Oak Knoll Remembers Loved Ones Lost on 9/11, Birth of Formal Service Day Tradition
In the days after the September 11, 2001 terror attacks 20 years ago, communities near and far banded together on a mission to assist the victims’ families and the first responders who ran to the scenes that day.
Much like the helpers who ran toward the chaos, one community just 19 miles outside of New York City, started its own rally to action, heeding the call of their school’s mission to serve those most in need.
Following the tragic events of September 11, 2001, Oak Knoll formalized a grassroots service program, now known as the school’s annual Service Day – where, for the past 20 years, students have dedicated a day of service to those in their communities instead of attending classes. Today, the school partners with more than a dozen organizations during its annual Service Day.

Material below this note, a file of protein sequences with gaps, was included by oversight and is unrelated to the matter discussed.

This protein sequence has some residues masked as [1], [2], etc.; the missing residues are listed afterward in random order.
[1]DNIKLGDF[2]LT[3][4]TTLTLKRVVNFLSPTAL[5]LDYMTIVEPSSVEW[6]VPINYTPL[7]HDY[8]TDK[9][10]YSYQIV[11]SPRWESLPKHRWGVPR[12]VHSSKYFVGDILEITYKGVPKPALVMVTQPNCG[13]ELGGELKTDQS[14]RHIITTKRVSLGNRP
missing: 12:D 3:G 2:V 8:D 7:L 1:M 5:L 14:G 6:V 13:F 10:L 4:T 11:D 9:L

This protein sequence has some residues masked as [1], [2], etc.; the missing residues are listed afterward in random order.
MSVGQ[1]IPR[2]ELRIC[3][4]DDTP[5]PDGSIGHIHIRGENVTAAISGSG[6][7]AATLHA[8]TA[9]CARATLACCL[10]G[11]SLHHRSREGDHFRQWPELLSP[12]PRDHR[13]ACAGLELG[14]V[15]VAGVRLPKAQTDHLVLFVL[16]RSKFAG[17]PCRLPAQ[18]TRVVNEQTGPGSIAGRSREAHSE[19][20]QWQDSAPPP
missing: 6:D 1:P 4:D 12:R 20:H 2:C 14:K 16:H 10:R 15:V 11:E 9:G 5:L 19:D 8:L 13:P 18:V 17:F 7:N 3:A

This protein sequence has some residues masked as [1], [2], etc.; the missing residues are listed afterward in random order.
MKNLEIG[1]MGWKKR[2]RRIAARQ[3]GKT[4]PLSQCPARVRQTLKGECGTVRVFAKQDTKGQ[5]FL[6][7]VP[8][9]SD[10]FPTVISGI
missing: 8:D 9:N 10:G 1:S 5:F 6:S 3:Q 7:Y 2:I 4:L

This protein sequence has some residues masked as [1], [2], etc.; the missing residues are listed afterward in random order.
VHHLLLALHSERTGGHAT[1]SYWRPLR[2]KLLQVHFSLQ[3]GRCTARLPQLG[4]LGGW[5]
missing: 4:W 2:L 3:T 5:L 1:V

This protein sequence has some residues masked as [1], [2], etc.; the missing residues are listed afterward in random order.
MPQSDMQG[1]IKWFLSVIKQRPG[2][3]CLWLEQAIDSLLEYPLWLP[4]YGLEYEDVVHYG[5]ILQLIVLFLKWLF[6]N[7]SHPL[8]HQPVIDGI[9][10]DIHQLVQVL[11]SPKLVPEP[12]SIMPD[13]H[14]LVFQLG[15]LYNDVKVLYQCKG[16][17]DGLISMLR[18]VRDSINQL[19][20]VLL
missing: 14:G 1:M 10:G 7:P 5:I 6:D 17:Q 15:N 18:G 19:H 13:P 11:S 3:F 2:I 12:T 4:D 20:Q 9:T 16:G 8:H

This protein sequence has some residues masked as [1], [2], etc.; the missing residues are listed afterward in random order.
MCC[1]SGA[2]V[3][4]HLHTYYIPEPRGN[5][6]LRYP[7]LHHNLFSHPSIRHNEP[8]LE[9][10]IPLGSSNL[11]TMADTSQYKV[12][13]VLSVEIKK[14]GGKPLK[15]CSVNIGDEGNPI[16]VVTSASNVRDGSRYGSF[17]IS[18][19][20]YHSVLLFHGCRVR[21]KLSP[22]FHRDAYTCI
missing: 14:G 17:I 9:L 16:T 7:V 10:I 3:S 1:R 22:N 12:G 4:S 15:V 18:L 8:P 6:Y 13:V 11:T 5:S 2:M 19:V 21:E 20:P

On September 11, 2001, Summit, NJ resident Dr. Andrea Gibbons Hubschmann ’02, OB/GYN physician at Summit Health was beginning her senior year in high school. Her father worked for the Bank of New York in risk management and was scheduled to be at a meeting at the World Trade Center that morning.
“We were all called to the auditorium together and I was sitting next to one of my teachers whose husband at the time worked for the same NYC company as my father,” said Hubschmann, whose siblings, aunts, mother and husband also attended Oak Knoll. “We learned that this teacher’s husband thankfully didn’t go into the office that day, but she told me to stay close to her until we could reach my father, who had evacuated safely.”
The most vivid memory for Hubschmann was the large number of students who had parents or relatives working near the crash site in New York City were told to wait in the auditorium until they received word their loved ones were safe.